Chicken.Not like it used to be?

#1
Back in the day, a roasted chicken allowed the meat to "fall away" from the bones.
I had roast chicken today which was apparently free range and the meat stubbornly sticks to the bone.
I have noticed the same with other organic/free range birds.So is it the way the birds are now bred or the diet they are fed on that has changed the meat texture?
 
#3
Brine it in salt water overnight. It adds a lot to the flavour and makes the meat tender and juicy so that it falls right off the bone with ease, I'm roasting one right now.;-)
 
#4
Back in the day, a roasted chicken allowed the meat to "fall away" from the bones.
I had roast chicken today which was apparently free range and the meat stubbornly sticks to the bone.
I have noticed the same with other organic/free range birds.So is it the way the birds are now bred or the diet they are fed on that has changed the meat texture?
Roasting bags might help, they seem to keep the juices in and helps the meat melt off the bone.
 
#7
I expect its the breed of chicken reared nowadays for quick growth and meat .

I used to be able to get chicken legs in Sainsburys about 10 years ago that were French . Almost red meat colour , they were bloody amazing . And about £1.10 for two .

I expect your best bet is a butcher . I have seen a website called French Click which sells French food here . Its bloody expensive for a chicken from them but might be interesting as a experiment as to how it tastes .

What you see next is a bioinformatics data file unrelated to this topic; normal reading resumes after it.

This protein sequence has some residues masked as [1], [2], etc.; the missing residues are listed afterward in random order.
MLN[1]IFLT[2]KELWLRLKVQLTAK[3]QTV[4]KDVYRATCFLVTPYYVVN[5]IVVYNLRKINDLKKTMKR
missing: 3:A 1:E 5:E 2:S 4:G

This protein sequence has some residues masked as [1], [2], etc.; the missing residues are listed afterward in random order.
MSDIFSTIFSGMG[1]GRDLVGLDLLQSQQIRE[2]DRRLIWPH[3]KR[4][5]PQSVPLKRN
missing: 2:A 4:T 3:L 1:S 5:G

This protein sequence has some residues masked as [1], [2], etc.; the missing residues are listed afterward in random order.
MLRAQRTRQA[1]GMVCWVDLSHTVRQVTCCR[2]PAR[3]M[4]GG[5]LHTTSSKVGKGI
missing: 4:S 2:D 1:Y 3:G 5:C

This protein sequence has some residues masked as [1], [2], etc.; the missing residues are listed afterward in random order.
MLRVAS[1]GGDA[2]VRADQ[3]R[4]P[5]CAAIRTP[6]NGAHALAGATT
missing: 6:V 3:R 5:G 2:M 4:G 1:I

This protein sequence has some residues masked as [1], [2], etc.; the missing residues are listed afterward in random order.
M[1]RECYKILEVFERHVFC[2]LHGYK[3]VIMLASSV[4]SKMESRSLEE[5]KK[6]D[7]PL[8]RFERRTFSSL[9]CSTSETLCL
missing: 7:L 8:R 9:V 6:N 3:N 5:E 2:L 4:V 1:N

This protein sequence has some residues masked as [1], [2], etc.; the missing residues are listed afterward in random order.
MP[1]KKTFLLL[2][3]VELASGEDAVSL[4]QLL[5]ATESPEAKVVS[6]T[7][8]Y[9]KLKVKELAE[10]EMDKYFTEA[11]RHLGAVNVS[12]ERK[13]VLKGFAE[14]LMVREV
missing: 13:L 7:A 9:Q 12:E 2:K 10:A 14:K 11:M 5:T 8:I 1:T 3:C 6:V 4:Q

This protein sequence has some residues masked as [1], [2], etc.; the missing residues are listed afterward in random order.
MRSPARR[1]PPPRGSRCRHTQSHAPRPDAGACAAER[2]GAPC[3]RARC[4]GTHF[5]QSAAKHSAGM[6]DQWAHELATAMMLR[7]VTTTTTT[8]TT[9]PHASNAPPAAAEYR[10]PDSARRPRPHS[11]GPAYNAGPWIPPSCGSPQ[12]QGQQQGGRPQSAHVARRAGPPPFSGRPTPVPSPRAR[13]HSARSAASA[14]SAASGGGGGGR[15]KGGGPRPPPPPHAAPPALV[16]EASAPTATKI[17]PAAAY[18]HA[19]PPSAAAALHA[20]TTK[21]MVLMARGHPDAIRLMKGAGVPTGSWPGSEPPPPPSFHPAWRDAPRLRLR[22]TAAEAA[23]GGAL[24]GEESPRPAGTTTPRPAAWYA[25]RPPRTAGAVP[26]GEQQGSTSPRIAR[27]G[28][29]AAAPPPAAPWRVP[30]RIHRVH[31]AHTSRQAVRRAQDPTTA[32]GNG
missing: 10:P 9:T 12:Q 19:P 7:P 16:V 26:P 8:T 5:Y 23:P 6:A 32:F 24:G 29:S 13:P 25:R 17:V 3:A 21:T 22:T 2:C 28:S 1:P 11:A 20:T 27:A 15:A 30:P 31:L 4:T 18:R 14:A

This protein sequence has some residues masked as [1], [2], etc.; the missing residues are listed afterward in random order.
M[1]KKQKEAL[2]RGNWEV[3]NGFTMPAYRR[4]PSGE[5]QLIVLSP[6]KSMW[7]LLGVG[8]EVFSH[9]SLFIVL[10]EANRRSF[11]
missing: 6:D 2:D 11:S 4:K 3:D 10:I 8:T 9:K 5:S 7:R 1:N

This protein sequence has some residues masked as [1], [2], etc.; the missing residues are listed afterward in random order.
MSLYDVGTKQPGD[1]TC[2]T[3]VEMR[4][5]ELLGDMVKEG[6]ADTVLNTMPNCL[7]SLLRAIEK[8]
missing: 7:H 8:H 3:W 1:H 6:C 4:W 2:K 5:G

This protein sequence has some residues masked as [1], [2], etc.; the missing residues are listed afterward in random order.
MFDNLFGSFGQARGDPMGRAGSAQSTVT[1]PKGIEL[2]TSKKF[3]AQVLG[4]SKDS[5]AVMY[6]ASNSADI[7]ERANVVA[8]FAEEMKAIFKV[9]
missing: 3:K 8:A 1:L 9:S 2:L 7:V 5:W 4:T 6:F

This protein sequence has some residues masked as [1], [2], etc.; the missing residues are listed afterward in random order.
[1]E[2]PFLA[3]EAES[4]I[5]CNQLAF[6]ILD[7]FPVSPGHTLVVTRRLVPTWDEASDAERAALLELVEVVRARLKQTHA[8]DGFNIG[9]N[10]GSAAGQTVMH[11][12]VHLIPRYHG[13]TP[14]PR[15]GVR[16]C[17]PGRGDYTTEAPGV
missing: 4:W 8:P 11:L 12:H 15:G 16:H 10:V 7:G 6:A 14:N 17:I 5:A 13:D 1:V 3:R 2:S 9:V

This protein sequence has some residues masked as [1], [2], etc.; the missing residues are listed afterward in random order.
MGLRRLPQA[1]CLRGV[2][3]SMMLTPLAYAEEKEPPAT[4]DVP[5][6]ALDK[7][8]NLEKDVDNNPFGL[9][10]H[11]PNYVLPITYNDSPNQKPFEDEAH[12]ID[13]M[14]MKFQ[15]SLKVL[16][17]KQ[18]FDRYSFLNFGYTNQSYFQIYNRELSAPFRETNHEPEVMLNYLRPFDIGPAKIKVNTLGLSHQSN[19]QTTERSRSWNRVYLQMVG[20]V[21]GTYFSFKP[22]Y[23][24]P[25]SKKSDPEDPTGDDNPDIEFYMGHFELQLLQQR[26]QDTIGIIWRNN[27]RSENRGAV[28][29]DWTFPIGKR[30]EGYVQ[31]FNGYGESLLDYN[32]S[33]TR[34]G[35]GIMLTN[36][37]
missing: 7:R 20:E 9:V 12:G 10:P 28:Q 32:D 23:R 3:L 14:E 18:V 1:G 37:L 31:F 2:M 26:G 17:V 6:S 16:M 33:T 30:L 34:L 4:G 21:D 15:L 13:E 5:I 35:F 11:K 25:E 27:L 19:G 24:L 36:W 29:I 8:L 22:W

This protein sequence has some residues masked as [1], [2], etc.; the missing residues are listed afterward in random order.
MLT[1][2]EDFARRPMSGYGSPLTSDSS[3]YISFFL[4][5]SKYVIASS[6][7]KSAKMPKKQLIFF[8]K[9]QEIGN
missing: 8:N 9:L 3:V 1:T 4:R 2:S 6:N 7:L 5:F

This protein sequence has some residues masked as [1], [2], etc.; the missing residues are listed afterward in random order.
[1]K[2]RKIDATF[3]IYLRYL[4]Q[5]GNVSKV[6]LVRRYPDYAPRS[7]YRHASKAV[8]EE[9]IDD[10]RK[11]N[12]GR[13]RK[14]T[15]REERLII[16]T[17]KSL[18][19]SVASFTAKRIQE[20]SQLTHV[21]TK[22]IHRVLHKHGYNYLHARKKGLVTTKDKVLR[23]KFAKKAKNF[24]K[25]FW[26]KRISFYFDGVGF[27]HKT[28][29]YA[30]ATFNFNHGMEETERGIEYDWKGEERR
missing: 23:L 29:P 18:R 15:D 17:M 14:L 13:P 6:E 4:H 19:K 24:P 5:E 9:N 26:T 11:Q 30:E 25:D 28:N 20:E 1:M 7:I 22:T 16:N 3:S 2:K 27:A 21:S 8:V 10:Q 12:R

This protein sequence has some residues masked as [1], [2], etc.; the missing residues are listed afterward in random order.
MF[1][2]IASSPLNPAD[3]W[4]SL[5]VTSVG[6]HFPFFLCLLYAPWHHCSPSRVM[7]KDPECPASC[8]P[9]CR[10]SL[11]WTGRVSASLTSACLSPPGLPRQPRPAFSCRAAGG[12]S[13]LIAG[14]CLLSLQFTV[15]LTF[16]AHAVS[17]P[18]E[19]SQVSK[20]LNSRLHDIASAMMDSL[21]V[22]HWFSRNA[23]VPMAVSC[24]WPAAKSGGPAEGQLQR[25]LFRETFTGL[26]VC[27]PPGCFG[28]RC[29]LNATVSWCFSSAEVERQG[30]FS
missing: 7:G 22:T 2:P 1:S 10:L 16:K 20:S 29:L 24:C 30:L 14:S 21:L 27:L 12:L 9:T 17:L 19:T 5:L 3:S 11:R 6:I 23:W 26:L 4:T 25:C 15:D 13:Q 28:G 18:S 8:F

#10
Back in the day, a roasted chicken allowed the meat to "fall away" from the bones.
I had roast chicken today which was apparently free range and the meat stubbornly sticks to the bone.
I have noticed the same with other organic/free range birds.So is it the way the birds are now bred or the diet they are fed on that has changed the meat texture?
It depends how far back you are going. 'Back in the day' cock birds were 'caponised', that made them grow faster. Most table birds were cage reared, so got little exercise. This, and the rapid weight gain resulted in poor adherance of muscle fibre/ligament to bone. Soft, un-exercised muscle, combined with poorly composed feed, resulted in meat that fell apart during cooking. Combine that with injected saline and it's surprising all our birds didn't resemble chinese 'flat duck'.
 

greyfergie

MIA
Book Reviewer
#12
It depends how far back you are going. 'Back in the day' cock birds were 'caponised', that made them grow faster. Most table birds were cage reared, so got little exercise. This, and the rapid weight gain resulted in poor adherance of muscle fibre/ligament to bone. Soft, un-exercised muscle, combined with poorly composed feed, resulted in meat that fell apart during cooking. Combine that with injected saline and it's surprising all our birds didn't resemble chinese 'flat duck'.
So one nil for free range?
 
#14
#19
Well, chickens never used to have four legs, did they?
 

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